Most of us will never forget what it felt like when we began writing. Whether it was terrifying or exhilarating, or a little of both, it holds a special place in our hearts. And most of us who’ve been at it a while, now look back on that with a laugh or shake of our heads at our own naivety.
There are things you can research, classes you can take, entire conferences on the subject, but there is nothing like time and experience to show you how little you know when you start. Here are a few of the things I’ve learned as a writer, and some I’ve heard from author friends.
Writing is not a destination.
Though it may feel like you’re taking a road to the end of a book, writing (or learning to write) is not a point A to point B journey. Writers never stop learning. Even if you’re a pro and have a mastery of plot and structure, can spot grammar errors from a mile away, or hit the bestseller list with every book, you will still grow as a writer. You will learn better methods of turning a phrase, superior words to say what you mean, and improved ways to hook your reader or deepen the plot. Nothing but practice and experience can get you there, and every book is another step farther into your skill.
Other writers are not competition.
I remember a lot of author friends who were paranoid about someone stealing their ideas or work in the beginning. They were terrified to share it with anyone. Accomplished authors would seemingly roll their eyes at this, but usually not call them out. I understand now that the ideas you hold so dear as a newbie are not really that special. Not only are there very few that are as original as you think, but reader favorites are often the same general concept retold in a unique way. It is not the premise that sells the story, it is the way the author tells it. And that–what is you and your way of weaving the tale–cannot be taken away. Make other writers your friends. Find your tribe. Learn from them, lean on them, and be their support. When one author does well, we all do well. Despite the rumors, someone buying from a similar author does not steal book sales from you–it only makes them more likely to buy your own.
It’s as fun or hard as you let it be.
If you follow authors on social media, you’ve probably noticed we’re an anxiety-riddled, procrastinating, revision-hating, deadline-dreading bunch. I don’t know if writers tend to be more anxious or anxious people gravitate toward creative work (it’s a chicken vs. egg kind of thing), but I do see a lot of correlation. And there’s so much you can let yourself be stressed about: can I get this finished, will anyone read it, will I have money to pay rent… But chances are you started writing because you loved it, and even if it was a challenge, it was something that satisfied you. So, every day, you have to choice to face it as such, to make it either something you enjoy or something that fills you with terror and dread.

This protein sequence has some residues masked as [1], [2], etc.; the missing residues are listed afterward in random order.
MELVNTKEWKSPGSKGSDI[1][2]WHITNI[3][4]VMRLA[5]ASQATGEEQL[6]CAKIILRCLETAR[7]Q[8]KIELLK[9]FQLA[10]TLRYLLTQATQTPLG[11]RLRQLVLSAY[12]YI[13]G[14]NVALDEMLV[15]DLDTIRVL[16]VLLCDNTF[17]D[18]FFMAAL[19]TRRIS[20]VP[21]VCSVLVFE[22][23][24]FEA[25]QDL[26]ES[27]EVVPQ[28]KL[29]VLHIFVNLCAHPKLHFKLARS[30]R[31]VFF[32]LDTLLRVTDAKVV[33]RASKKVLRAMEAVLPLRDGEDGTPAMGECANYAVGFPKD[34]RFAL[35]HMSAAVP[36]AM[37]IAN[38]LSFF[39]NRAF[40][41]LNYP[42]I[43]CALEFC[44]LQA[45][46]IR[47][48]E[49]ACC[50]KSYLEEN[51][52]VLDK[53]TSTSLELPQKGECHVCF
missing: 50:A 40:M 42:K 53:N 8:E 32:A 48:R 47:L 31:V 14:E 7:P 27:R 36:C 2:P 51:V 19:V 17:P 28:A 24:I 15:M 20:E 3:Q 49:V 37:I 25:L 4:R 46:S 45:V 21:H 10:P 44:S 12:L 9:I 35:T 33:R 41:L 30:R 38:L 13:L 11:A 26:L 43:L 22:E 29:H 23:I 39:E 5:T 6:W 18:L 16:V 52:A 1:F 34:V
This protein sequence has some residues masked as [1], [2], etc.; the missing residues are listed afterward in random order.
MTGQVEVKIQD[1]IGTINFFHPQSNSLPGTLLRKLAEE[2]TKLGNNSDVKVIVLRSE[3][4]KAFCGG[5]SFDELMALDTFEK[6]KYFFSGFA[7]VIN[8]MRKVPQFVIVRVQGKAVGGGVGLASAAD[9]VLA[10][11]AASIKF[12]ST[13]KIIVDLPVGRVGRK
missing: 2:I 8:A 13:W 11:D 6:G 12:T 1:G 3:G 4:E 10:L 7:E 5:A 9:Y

Writing day to day seems like a set of small goals (finish this chapter, finish this book, work on this series). A lot of the work you put in isn’t ever shared with readers, and the final book is sometimes available only months later—when you’ve moved on to other things. It can sometimes feel like an uphill battle, like you’ll never reach “success” and your ultimate goal. But that’s because time passes, years go by, and your idea of success shifts each time you reach it. Someday, you’ll look back on your work and see that you’ve written dozens of books, that you’ve received recognition, maybe awards, and countless readers have enjoyed your work. You’ll have done things that beginner you could not have ever imagined. And yet, you’ll still be at your keyboard, wanting to finish this latest project.
There will be other things.
The great thing about being a creative, is that you are not stuck constantly in a factory-style job doing the same repetitive motion until the end of time. You can change your characters, your plots, your genres. You can even bang out a few blog posts on writing here and there. Nothing stops you from trying new things, because whatever you do off the page builds your experience level, gives you fuel for writing, and opens up new doors. I dabble in illustration and photography, friends of mine have part time jobs, or have kids and sports. We all leave space around our writing (not that we could write 12 hours a day if we wanted) and that space allows us to explore. To live life.
You’re still going to love it.
Seriously. No matter how much time passes, stories and books will forever be a part of you.